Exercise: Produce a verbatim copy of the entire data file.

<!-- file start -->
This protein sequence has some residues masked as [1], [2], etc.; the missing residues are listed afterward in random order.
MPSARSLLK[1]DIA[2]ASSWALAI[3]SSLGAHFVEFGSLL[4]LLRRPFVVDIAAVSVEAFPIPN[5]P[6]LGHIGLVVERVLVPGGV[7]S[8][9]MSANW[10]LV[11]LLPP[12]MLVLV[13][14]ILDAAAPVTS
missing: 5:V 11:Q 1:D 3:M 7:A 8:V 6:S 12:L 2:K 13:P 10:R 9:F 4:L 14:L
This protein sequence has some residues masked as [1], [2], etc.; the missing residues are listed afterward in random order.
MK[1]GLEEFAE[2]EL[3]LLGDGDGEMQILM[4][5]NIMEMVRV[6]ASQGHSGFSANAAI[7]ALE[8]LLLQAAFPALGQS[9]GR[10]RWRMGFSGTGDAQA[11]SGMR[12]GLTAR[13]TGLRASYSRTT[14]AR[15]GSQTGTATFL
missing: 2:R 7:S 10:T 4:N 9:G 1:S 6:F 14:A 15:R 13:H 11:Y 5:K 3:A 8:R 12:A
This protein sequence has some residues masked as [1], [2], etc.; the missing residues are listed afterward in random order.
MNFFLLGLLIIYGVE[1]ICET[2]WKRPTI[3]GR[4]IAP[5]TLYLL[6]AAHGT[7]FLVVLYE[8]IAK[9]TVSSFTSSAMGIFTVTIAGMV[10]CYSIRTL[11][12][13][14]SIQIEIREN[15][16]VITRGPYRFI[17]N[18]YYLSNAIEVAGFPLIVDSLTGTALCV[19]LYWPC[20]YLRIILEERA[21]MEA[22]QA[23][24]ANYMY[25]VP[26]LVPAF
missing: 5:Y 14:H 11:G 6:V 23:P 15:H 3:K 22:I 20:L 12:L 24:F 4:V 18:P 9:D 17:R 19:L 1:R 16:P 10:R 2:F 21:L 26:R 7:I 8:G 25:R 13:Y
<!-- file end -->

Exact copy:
This protein sequence has some residues masked as [1], [2], etc.; the missing residues are listed afterward in random order.
MPSARSLLK[1]DIA[2]ASSWALAI[3]SSLGAHFVEFGSLL[4]LLRRPFVVDIAAVSVEAFPIPN[5]P[6]LGHIGLVVERVLVPGGV[7]S[8][9]MSANW[10]LV[11]LLPP[12]MLVLV[13][14]ILDAAAPVTS
missing: 5:V 11:Q 1:D 3:M 7:A 8:V 6:S 12:L 2:K 13:P 10:R 9:F 4:L 14:L
This protein sequence has some residues masked as [1], [2], etc.; the missing residues are listed afterward in random order.
MK[1]GLEEFAE[2]EL[3]LLGDGDGEMQILM[4][5]NIMEMVRV[6]ASQGHSGFSANAAI[7]ALE[8]LLLQAAFPALGQS[9]GR[10]RWRMGFSGTGDAQA[11]SGMR[12]GLTAR[13]TGLRASYSRTT[14]AR[15]GSQTGTATFL
missing: 2:R 7:S 10:T 4:N 9:G 1:S 6:F 14:A 15:R 13:H 11:Y 5:K 3:A 8:R 12:A
This protein sequence has some residues masked as [1], [2], etc.; the missing residues are listed afterward in random order.
MNFFLLGLLIIYGVE[1]ICET[2]WKRPTI[3]GR[4]IAP[5]TLYLL[6]AAHGT[7]FLVVLYE[8]IAK[9]TVSSFTSSAMGIFTVTIAGMV[10]CYSIRTL[11][12][13][14]SIQIEIREN[15][16]VITRGPYRFI[17]N[18]YYLSNAIEVAGFPLIVDSLTGTALCV[19]LYWPC[20]YLRIILEERA[21]MEA[22]QA[23][24]ANYMY[25]VP[26]LVPAF
missing: 5:Y 14:H 11:G 6:V 23:P 15:H 3:K 22:I 20:L 12:L 24:F 4:V 18:P 9:D 17:R 19:L 1:R 16:P 10:R 2:F 21:L 26:R 7:I 8:G 25:R 13:Y